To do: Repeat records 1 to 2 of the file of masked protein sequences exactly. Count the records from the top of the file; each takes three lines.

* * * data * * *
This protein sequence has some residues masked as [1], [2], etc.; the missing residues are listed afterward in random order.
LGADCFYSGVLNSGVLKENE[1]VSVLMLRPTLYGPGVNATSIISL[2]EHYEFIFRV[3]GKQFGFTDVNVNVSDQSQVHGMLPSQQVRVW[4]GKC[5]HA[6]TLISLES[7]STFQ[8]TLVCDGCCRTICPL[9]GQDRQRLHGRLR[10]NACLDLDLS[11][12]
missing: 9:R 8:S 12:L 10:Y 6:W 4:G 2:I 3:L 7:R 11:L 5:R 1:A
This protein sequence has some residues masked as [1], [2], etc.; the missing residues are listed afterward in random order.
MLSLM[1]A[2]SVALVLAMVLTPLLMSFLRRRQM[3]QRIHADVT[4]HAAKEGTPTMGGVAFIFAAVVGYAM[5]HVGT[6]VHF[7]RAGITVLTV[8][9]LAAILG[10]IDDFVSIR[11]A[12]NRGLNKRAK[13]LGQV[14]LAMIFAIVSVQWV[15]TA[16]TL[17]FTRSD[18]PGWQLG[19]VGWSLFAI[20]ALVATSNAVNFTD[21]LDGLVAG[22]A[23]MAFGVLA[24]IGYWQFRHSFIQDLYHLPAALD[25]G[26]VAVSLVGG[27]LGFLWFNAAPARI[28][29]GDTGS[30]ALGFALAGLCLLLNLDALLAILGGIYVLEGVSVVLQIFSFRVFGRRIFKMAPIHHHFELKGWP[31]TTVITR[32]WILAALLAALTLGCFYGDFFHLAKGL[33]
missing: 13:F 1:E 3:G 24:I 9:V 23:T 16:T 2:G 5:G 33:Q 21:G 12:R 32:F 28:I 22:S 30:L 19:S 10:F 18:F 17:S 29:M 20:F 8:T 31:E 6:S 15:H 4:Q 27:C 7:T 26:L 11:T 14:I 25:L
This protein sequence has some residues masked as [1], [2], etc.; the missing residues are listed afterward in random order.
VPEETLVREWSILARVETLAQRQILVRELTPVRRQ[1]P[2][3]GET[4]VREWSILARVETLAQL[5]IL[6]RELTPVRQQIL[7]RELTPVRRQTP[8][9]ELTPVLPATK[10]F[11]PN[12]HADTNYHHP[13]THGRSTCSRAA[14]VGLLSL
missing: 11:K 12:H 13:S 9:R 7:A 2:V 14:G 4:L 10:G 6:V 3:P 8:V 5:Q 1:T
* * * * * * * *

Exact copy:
This protein sequence has some residues masked as [1], [2], etc.; the missing residues are listed afterward in random order.
LGADCFYSGVLNSGVLKENE[1]VSVLMLRPTLYGPGVNATSIISL[2]EHYEFIFRV[3]GKQFGFTDVNVNVSDQSQVHGMLPSQQVRVW[4]GKC[5]HA[6]TLISLES[7]STFQ[8]TLVCDGCCRTICPL[9]GQDRQRLHGRLR[10]NACLDLDLS[11][12]
missing: 9:R 8:S 12:L 10:Y 6:W 4:G 2:I 3:L 7:R 11:L 5:R 1:A
This protein sequence has some residues masked as [1], [2], etc.; the missing residues are listed afterward in random order.
MLSLM[1]A[2]SVALVLAMVLTPLLMSFLRRRQM[3]QRIHADVT[4]HAAKEGTPTMGGVAFIFAAVVGYAM[5]HVGT[6]VHF[7]RAGITVLTV[8][9]LAAILG[10]IDDFVSIR[11]A[12]NRGLNKRAK[13]LGQV[14]LAMIFAIVSVQWV[15]TA[16]TL[17]FTRSD[18]PGWQLG[19]VGWSLFAI[20]ALVATSNAVNFTD[21]LDGLVAG[22]A[23]MAFGVLA[24]IGYWQFRHSFIQDLYHLPAALD[25]G[26]VAVSLVGG[27]LGFLWFNAAPARI[28][29]GDTGS[30]ALGFALAGLCLLLNLDALLAILGGIYVLEGVSVVLQIFSFRVFGRRIFKMAPIHHHFELKGWP[31]TTVITR[32]WILAALLAALTLGCFYGDFFHLAKGL[33]
missing: 13:F 1:E 3:G 24:I 9:V 23:T 16:T 2:G 5:G 33:Q 21:G 12:R 32:F 28:I 22:S 30:L 19:S 10:F 18:F 17:S 29:M 20:F 8:T 31:E 6:S 15:H 4:Q 27:C 7:T 26:L 11:T 14:I 25:L